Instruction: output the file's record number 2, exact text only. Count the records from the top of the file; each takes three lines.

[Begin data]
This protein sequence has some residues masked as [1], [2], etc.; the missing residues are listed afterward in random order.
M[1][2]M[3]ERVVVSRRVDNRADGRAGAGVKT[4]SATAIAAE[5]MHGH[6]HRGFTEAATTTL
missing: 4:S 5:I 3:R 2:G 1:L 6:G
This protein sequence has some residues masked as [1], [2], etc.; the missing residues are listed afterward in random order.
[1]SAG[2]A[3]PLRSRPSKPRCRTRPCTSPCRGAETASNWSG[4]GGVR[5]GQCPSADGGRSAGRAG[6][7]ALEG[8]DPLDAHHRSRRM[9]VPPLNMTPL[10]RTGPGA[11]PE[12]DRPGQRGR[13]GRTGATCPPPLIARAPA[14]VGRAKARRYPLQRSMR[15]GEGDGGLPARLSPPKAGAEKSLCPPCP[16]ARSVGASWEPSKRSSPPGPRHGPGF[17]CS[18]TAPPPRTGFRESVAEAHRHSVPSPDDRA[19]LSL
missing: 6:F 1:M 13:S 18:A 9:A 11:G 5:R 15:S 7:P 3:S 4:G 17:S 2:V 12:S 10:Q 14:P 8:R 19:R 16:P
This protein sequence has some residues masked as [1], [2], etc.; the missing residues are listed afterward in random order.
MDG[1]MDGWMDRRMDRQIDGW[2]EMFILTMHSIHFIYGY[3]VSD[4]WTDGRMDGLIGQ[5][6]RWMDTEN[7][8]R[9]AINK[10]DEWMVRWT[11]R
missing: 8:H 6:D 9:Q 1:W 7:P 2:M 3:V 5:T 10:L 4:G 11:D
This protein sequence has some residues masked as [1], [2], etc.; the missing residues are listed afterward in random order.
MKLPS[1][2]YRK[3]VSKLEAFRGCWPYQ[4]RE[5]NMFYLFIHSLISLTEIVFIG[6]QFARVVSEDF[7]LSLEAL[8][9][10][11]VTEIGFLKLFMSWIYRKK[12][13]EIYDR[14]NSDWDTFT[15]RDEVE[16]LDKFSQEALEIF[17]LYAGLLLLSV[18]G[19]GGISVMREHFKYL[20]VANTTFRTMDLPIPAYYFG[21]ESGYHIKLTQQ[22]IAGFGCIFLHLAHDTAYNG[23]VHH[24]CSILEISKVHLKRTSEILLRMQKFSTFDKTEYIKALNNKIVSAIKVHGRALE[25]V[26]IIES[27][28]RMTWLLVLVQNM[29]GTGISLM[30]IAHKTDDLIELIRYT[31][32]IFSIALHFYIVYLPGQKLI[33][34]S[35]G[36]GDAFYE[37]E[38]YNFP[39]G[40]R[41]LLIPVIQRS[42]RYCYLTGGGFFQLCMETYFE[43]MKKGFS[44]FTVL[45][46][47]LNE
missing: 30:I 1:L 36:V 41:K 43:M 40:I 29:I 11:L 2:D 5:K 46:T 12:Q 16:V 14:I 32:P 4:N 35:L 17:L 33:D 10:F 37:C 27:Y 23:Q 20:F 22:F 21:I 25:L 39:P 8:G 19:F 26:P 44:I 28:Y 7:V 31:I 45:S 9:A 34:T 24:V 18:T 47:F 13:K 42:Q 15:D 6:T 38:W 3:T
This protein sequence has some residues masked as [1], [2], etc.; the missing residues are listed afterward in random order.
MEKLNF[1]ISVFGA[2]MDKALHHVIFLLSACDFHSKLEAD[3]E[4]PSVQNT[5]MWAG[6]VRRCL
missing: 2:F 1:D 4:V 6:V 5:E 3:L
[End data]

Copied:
This protein sequence has some residues masked as [1], [2], etc.; the missing residues are listed afterward in random order.
[1]SAG[2]A[3]PLRSRPSKPRCRTRPCTSPCRGAETASNWSG[4]GGVR[5]GQCPSADGGRSAGRAG[6][7]ALEG[8]DPLDAHHRSRRM[9]VPPLNMTPL[10]RTGPGA[11]PE[12]DRPGQRGR[13]GRTGATCPPPLIARAPA[14]VGRAKARRYPLQRSMR[15]GEGDGGLPARLSPPKAGAEKSLCPPCP[16]ARSVGASWEPSKRSSPPGPRHGPGF[17]CS[18]TAPPPRTGFRESVAEAHRHSVPSPDDRA[19]LSL
missing: 6:F 1:M 13:S 18:A 9:A 11:G 5:R 15:S 7:P 3:S 4:G 17:S 2:V 12:S 10:Q 14:P 8:R 19:R 16:P